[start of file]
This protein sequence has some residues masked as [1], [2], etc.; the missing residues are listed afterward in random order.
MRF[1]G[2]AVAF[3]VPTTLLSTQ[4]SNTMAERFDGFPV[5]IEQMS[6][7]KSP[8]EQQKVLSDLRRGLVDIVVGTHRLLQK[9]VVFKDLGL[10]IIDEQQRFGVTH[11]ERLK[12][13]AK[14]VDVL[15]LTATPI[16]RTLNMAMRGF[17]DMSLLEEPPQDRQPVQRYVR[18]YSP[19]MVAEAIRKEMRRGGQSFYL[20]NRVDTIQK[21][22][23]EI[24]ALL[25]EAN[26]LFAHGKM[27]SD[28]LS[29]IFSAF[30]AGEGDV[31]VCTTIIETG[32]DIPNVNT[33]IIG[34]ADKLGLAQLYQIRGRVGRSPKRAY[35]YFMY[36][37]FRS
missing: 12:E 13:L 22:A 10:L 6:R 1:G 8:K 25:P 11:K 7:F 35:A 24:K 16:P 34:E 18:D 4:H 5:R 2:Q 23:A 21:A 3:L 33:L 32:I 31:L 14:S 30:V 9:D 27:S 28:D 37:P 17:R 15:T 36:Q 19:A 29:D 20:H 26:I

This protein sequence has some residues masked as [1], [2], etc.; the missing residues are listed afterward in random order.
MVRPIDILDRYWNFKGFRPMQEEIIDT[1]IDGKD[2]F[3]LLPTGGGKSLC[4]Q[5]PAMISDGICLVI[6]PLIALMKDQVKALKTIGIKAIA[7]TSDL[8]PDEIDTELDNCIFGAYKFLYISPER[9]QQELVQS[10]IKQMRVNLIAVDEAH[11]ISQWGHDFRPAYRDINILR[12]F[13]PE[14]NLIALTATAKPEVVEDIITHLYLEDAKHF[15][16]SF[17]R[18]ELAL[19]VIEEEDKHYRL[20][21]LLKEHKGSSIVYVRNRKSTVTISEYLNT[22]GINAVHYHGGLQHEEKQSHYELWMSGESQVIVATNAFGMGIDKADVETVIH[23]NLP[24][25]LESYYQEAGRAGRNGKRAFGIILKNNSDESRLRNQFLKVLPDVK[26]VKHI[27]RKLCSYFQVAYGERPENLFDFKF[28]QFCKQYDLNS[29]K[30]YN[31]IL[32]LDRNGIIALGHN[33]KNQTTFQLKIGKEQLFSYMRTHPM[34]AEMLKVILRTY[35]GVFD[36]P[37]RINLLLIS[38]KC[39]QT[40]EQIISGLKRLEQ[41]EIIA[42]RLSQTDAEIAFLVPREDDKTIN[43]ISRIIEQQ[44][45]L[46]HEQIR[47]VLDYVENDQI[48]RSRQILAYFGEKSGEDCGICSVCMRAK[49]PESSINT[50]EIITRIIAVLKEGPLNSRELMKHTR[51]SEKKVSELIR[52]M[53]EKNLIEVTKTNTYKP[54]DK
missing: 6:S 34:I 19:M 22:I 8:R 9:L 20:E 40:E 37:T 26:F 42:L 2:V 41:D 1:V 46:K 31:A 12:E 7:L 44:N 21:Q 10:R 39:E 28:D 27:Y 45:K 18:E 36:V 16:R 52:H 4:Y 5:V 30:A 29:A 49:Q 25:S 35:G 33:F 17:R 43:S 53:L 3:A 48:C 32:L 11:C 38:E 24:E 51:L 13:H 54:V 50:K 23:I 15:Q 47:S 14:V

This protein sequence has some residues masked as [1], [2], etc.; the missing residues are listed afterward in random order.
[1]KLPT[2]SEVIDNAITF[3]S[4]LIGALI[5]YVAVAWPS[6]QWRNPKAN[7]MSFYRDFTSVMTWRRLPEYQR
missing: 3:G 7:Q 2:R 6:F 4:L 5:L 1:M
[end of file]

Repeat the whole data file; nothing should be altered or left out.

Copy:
This protein sequence has some residues masked as [1], [2], etc.; the missing residues are listed afterward in random order.
MRF[1]G[2]AVAF[3]VPTTLLSTQ[4]SNTMAERFDGFPV[5]IEQMS[6][7]KSP[8]EQQKVLSDLRRGLVDIVVGTHRLLQK[9]VVFKDLGL[10]IIDEQQRFGVTH[11]ERLK[12][13]AK[14]VDVL[15]LTATPI[16]RTLNMAMRGF[17]DMSLLEEPPQDRQPVQRYVR[18]YSP[19]MVAEAIRKEMRRGGQSFYL[20]NRVDTIQK[21][22][23]EI[24]ALL[25]EAN[26]LFAHGKM[27]SD[28]LS[29]IFSAF[30]AGEGDV[31]VCTTIIETG[32]DIPNVNT[33]IIG[34]ADKLGLAQLYQIRGRVGRSPKRAY[35]YFMY[36][37]FRS
missing: 12:E 13:L 22:A 10:L 6:R 1:G 8:K 25:P 11:K 7:F 35:A 24:K 16:P 34:E 18:D 4:H 5:R 2:Q 23:A 21:A 3:L 33:L 32:I 31:L 14:S 30:V 9:D 27:S 28:D 37:P 17:R 15:T 36:Q 19:A 29:D 20:H 26:I

This protein sequence has some residues masked as [1], [2], etc.; the missing residues are listed afterward in random order.
MVRPIDILDRYWNFKGFRPMQEEIIDT[1]IDGKD[2]F[3]LLPTGGGKSLC[4]Q[5]PAMISDGICLVI[6]PLIALMKDQVKALKTIGIKAIA[7]TSDL[8]PDEIDTELDNCIFGAYKFLYISPER[9]QQELVQS[10]IKQMRVNLIAVDEAH[11]ISQWGHDFRPAYRDINILR[12]F[13]PE[14]NLIALTATAKPEVVEDIITHLYLEDAKHF[15][16]SF[17]R[18]ELAL[19]VIEEEDKHYRL[20][21]LLKEHKGSSIVYVRNRKSTVTISEYLNT[22]GINAVHYHGGLQHEEKQSHYELWMSGESQVIVATNAFGMGIDKADVETVIH[23]NLP[24][25]LESYYQEAGRAGRNGKRAFGIILKNNSDESRLRNQFLKVLPDVK[26]VKHI[27]RKLCSYFQVAYGERPENLFDFKF[28]QFCKQYDLNS[29]K[30]YN[31]IL[32]LDRNGIIALGHN[33]KNQTTFQLKIGKEQLFSYMRTHPM[34]AEMLKVILRTY[35]GVFD[36]P[37]RINLLLIS[38]KC[39]QT[40]EQIISGLKRLEQ[41]EIIA[42]RLSQTDAEIAFLVPREDDKTIN[43]ISRIIEQQ[44][45]L[46]HEQIR[47]VLDYVENDQI[48]RSRQILAYFGEKSGEDCGICSVCMRAK[49]PESSINT[50]EIITRIIAVLKEGPLNSRELMKHTR[51]SEKKVSELIR[52]M[53]EKNLIEVTKTNTYKP[54]DK
missing: 6:S 34:I 19:M 22:I 8:R 9:L 20:E 40:E 37:T 26:F 42:L 2:V 41:D 1:V 46:K 31:A 12:E 7:L 44:N 21:Q 10:R 39:E 28:D 27:Y 45:K 18:E 36:V 16:R 52:H 4:Y 5:V 30:A 29:A 49:Q 25:S 35:G 33:F 17:R 43:S 53:L 3:A 48:C 32:L 11:C 38:E 24:E 51:L 13:H 54:V 50:K 23:I 15:Q 47:S 14:V

This protein sequence has some residues masked as [1], [2], etc.; the missing residues are listed afterward in random order.
[1]KLPT[2]SEVIDNAITF[3]S[4]LIGALI[5]YVAVAWPS[6]QWRNPKAN[7]MSFYRDFTSVMTWRRLPEYQR
missing: 3:G 7:Q 2:R 6:F 4:L 5:L 1:M